With today’s thin workforce and abundance of open positions to fill in restaurants, keeping up morale, reducing turnover, and fostering teamwork in the workplace are more important than ever before. When your restaurant staff feels valued and heard, they reciprocate that value in their work.
1. Encourage Camaraderie Through Informal Social Events
Although formal team building events are encouraged in certain HR manuals, a simple Google search for “bad team-building experiences” will provide you with a litany of horrors.
Forcing people to participate in compulsory team building activities is, ironically, detrimental to good teamwork. What’s fun for an owner or manager might be less so for an employee, and the last thing you should want is for resentment to grow among your staff.
Instead of imposing team building from the top down, it’s more effective to allow teams to build organically. Plenty of people would have a problem with being forced to participate in weird team-building exercises, but most people are okay with a glass of wine and a nice meal.
In low-pressure, informal surroundings — even your own restaurant on a closed afternoon or evening — team members can get to know each other and form bonds that will carry over into their daily work. Instead of budgeting for elaborate team building events, you can budget for low key social time, maybe even offsite, where everyone can observe how another restaurant functions.
Restaurant Staff can get to know each other through informal events such as:
- Cleaning up a park
- Yoga class
- Visiting the zoo
- Visiting a nearby restaurant
2. Specify Long-Term Company Goals
All employees, whether front- or back-of-house, should be clear on the long-term goals of your business. This should be covered when new employees are hired, and regular updates should be made via staff meetings.
If a restaurant doesn’t have clearly defined, measurable goals for service and sales – then it’s hard to keep everyone on the same page. If everyone knows that the organization’s goal is to turn tables at least three times per shift, this will help all team communications and keep everyone moving in the same direction.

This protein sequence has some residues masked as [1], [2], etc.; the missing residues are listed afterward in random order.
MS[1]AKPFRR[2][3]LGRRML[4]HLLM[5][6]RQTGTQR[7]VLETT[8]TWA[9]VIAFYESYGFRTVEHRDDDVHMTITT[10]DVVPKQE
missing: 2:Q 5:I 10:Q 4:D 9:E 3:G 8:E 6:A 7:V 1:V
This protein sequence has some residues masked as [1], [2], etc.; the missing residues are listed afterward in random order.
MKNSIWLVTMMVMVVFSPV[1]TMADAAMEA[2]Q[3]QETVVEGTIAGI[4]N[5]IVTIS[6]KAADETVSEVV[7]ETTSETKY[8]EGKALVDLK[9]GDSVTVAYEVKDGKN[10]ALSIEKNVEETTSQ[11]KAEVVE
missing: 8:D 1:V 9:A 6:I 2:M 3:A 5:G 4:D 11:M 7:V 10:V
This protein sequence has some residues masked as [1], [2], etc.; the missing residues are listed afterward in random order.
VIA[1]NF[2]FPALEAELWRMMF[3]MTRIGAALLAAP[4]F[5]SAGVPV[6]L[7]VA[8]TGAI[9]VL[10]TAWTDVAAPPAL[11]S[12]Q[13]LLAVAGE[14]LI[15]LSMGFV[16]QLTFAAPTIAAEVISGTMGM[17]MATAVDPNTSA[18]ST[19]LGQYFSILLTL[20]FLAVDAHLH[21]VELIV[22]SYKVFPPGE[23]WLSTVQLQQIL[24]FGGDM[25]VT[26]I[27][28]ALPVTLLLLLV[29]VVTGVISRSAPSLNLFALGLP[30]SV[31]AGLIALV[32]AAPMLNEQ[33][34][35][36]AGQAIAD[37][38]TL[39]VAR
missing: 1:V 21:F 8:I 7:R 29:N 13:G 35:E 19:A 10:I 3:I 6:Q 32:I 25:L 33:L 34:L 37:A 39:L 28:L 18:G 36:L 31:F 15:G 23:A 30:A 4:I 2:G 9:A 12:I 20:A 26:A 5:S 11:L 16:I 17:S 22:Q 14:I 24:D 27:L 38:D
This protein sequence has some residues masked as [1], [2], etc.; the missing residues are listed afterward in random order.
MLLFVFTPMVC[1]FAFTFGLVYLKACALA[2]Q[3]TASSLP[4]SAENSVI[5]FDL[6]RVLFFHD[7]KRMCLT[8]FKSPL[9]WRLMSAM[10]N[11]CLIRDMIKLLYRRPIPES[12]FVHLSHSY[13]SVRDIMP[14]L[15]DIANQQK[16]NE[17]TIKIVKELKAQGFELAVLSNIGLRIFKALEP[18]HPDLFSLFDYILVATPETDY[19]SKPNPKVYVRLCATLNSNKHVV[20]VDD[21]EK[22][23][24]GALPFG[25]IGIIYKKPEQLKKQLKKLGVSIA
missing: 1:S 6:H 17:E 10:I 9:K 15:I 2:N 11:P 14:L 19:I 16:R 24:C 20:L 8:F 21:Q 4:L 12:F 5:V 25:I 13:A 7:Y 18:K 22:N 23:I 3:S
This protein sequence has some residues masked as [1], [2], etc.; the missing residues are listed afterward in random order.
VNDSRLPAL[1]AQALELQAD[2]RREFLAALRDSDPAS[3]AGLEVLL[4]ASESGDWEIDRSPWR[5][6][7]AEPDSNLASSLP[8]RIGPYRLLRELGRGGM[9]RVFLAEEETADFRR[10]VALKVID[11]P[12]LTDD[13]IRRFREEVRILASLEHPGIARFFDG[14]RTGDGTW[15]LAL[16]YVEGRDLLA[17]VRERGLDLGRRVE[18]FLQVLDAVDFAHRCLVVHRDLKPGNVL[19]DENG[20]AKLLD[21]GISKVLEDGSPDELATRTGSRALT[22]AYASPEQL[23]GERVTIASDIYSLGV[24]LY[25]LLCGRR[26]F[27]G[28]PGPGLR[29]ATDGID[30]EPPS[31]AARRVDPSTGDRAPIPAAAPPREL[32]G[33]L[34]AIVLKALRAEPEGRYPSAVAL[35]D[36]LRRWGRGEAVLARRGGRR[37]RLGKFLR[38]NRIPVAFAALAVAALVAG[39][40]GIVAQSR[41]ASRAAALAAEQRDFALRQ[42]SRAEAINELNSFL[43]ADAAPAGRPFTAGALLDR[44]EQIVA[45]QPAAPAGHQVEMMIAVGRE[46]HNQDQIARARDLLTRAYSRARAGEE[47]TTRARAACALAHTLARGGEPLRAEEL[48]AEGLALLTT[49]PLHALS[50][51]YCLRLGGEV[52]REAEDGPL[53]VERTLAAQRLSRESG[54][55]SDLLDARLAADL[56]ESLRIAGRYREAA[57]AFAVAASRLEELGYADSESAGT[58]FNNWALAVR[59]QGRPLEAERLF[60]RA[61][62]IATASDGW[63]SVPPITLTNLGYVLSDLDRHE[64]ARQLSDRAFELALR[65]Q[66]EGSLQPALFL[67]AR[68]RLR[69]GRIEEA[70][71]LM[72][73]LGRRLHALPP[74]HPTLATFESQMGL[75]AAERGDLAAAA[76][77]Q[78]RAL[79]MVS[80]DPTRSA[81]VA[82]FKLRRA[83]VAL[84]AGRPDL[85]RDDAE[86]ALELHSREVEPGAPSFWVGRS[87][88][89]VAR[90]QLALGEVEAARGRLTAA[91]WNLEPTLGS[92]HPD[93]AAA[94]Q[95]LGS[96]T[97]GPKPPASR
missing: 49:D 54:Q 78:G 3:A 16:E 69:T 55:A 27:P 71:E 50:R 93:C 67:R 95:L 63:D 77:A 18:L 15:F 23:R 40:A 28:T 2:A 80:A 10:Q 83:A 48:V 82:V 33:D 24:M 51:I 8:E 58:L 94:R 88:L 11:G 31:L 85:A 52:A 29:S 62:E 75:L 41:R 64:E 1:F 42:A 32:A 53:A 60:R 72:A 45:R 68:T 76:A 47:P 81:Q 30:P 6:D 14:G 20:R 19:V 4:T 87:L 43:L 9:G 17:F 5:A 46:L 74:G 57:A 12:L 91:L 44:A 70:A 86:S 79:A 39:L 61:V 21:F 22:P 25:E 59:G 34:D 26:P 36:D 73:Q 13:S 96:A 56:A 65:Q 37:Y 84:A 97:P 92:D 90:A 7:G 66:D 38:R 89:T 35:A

3. Clarify Employee Individual Roles
If there is any ambiguity regarding roles and responsibilities, it’s impossible for people to work together effectively. Even worse, you may end up with situations where workers are unfairly delegating their work to others – which creates resentment.
To combat conflict in your restaurant, it’s important for the roles and responsibilities to be clearly documented. This documentation should be available for all to see in an employee handbook or posted in the back-of-house, so people can refer back to it if there is a clash of opinions regarding obligations.
To avoid confusion, each new employee should be referred to this document as part of their onboarding process. In relatively small environments like restaurants, it is essential for workers to know the exact responsibilities of every person in the organization, in addition to the responsibilities of their immediate teammates.
4. Hire Cohesive Teams with Wise Hiring Practices
A lot of restaurants suffer from terrible, ineffective hiring processes. Ultimately, your hiring process should be used to predict how well a new recruit will work long-term with your customers, other staff, and you.
Instead, interviews usually accomplish very little other than making the interviewer feel superior by asking ridiculous questions such as: “If you were to get rid of one state in the U.S., which would it be and why?”
While it would